Tuesday, 8 November 2011

Alex Baranyi

 Alex Baranyi #788490 
Clallam Bay Corrections Center 
1830 Eagle Crest Way 
Clallam Bay, WA 98326 

(Infamous "Gothic Murders" killer responsible for 4 murders) 
Here are some excerpts from an article writtten by Gary Boynton about the crime. You can find a link to the complete article below in the source information: 

"On Jan. 4, 1997, two boys were playing in a park in Bellevue, WA., an upscale suburb east of Seattle, when they spotted what they thought was a pile of clothes concealed by shrubs about five feet off a trail. When the boys returned to the park the next morning they soon realized what they had seen was a body. They ran home; one of their mothers called the Bellevue Police Department.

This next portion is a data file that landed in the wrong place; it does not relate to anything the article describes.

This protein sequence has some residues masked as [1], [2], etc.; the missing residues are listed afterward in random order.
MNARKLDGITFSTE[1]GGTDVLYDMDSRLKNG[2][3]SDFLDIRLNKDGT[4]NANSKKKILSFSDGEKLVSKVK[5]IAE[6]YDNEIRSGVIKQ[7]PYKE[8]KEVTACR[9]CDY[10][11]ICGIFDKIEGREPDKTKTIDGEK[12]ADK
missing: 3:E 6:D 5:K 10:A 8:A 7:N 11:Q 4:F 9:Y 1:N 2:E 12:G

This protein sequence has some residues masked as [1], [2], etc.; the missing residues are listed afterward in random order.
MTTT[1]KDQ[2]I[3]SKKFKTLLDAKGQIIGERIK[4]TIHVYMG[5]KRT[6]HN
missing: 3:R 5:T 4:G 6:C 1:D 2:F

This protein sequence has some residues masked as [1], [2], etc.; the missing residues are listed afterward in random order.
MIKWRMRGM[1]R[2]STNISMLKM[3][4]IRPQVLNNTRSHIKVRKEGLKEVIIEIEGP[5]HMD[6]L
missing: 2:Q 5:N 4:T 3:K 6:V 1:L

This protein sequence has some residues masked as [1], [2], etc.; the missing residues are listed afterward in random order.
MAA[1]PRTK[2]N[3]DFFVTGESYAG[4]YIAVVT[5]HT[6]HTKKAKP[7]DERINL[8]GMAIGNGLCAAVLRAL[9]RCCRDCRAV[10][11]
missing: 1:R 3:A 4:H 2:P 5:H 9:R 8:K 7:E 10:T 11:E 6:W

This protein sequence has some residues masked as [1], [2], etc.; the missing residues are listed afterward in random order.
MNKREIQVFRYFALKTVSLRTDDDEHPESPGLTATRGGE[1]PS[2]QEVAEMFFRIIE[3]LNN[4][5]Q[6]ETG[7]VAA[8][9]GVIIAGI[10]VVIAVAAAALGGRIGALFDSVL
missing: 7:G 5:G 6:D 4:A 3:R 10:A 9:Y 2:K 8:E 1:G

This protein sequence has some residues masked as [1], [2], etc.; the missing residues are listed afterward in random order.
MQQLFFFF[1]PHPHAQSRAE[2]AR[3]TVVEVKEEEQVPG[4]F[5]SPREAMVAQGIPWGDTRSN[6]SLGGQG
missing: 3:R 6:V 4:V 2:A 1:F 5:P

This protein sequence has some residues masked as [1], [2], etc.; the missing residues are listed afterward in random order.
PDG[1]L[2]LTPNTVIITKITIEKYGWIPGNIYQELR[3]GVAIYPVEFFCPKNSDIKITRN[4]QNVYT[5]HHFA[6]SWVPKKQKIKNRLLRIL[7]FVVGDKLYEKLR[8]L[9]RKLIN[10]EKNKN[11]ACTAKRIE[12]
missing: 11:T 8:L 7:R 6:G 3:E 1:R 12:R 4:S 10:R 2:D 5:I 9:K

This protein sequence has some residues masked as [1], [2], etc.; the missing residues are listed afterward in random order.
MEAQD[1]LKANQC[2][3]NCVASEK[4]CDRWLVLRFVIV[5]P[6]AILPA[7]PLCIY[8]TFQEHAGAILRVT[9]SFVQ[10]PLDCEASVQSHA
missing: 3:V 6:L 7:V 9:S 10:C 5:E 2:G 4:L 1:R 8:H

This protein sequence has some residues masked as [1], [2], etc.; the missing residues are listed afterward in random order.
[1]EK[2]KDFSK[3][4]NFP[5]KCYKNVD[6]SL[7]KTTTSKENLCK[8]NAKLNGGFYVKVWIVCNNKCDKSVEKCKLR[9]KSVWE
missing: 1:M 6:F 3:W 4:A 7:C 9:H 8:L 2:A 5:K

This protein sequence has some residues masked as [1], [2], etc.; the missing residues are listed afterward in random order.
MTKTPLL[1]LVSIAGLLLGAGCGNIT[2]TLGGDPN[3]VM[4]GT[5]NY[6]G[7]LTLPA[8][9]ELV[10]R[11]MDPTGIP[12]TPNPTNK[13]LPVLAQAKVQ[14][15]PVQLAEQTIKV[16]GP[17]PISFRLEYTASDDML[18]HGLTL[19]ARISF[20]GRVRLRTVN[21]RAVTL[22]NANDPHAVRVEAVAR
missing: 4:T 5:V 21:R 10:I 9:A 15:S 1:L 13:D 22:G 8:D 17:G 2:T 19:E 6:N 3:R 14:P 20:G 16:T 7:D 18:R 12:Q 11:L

At 11:30 a.m., Bellevue detectives responded to the scene, where they found the body of a young woman, dressed in blue jeans, a white T-shirt and "waffle-stomper" boots. Although she did not appear disheveled, as if she had been involved in a struggle, there was a cord wrapped around her neck, with which she obviously had been strangled. 

Identification on the body indicated that the victim was Kimberly Wilson, age 20, and that she lived only a few blocks from the park. 

After securing and processing the crime scene, Det. Jeff Gomes, an investigator from the King County Medical Examiner's Office, and Senior Prosecutor Patti Eakes proceeded to the victim's home. Gomes, although he'd been a cop for 23 years, was dreading informing Wilson's family of her death as he knocked on the front door of the white, two-story, wood-frame house.